Our current issue, CANCER NURSING 37:5 (Sept/Oct) offers a wide array of topics and valuable insight into oncology. Here are the personal thoughts of some 37:5 authors regarding their work:
Nurse Moral Distress and Cancer Pain Management: An Ethnography of Oncology Nurses in India
by LeBaron, Virginia PhD, APRN; Beck, Susan L. PhD, APRN; Black, Fraser MD; Palat, Gayatri MBBS
Dr. LeBaron writes:
Oncology nurses who practice in lower-income countries face tremendous challenges: a high patient volume where over 70% present with advanced, incurable cancer, lack of basic supplies, devaluation of their work, and complex socio-cultural factors that may stigmatize engagement with patients. Our research at a government cancer hospital in South India underscored the importance of first understanding nurses’ role expectations and the context that defines their work when planning oncology training and support. We found that family members provide significant care and their involvement in pain management should be leveraged and encouraged.
Predictors of Change in Quality of Life of Family Caregivers of Patients Near the End of Life With Advanced Cancer
by Leow, Mabel Q. H. BSc Nsg (Honors); Chan, Moon-Fai PhD, CStat; Chan, Sally W. C. PhD
Ms. Leow writes:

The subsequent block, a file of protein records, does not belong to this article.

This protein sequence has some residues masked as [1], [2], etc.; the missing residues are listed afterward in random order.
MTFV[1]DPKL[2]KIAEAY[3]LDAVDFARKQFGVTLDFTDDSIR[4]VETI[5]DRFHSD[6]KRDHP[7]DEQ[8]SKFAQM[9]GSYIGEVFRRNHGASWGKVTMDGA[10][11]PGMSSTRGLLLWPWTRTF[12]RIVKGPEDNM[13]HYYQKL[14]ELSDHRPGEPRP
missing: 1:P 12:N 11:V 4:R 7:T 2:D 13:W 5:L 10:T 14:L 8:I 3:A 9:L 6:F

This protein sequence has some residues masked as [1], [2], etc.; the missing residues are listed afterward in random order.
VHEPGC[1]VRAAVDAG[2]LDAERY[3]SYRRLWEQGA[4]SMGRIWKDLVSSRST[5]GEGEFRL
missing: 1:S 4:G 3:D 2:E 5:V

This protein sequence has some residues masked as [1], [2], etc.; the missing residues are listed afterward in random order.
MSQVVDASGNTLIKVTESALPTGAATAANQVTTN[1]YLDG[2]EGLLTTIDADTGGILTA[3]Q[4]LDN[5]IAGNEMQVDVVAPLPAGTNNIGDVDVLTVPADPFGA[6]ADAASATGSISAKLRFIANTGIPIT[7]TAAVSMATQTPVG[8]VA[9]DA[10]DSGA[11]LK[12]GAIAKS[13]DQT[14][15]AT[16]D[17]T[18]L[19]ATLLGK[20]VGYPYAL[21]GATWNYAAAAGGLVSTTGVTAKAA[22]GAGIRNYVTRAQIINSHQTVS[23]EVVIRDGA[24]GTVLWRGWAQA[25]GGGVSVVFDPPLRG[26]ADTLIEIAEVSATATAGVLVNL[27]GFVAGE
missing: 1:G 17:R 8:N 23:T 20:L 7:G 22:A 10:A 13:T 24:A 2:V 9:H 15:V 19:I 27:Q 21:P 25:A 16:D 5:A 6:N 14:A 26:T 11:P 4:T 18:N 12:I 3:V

The article will give you a glimpse of the quality of life (QoL) of caregivers who are providing care for a family member with advanced cancer from an Asian perspective, Singapore. This article affirms previous studies on the impact of social support, spirituality and religion on caregivers’ QoL. Future studies could emphasize on providing support for caregivers, and encouraging open sharings on spiritualiy and religion.
Grief Related to the Experience of Being the Sibling of a Child With Cancer
by Jenholt Nolbris, Margaretha PhD, RN; Enskär, Karin PhD, RN; Hellström, Anna-Lena PhD, RN
Dr. Jenholt Nolbris writes:
Siblings of a child diagnosed with cancer need time and attention to become more involved in what is happening with the cancer sick child and to themselves as siblings. A sibling reaction to the ill child's diagnosis is grief. The grief can arise right after the diagnosis and continue during and after treatment. This reaction can be diminished if the siblings are informed and talk about their new situation.
Impact of an Incentive-Based Mobility Program, “Motivated and Moving,” on Physiologic and Quality of Life Outcomes in a Stem Cell Transplant Population
by Brassil, Kelly J. MSN, RN; Szewczyk, Nicholas MSN, RN; Fellman, Bryan MS; Neumann, Joyce MSN, RN; Burgess, Jessica BSN, RN; Urbauer, Diana MS; LoBiondo-Wood, Geri PhD, RN, FAAN
Ms. Brassil writes:
Stem cell transplantation (SCT) recipients experience profound fatigue and the need for protective isolation may inhibit patients from engaging in physical activity, greatly affecting physiologic and quality of life outcomes. This study presents a nurse-led innovative program, “Motivated and Moving,” which encourages patient participation in physical activity outside the hospital room through the use of incentives. We believe this work is important because of its impact on patient outcomes and the example it provides for Cancer Nursing readers and oncology professionals, of the efficacy of highly collaborative, multidisciplinary teams in enhancing the quality of care for cancer patients.
We hope you enjoy reading these, and many other, articles from our current issue of CANCER NURSING!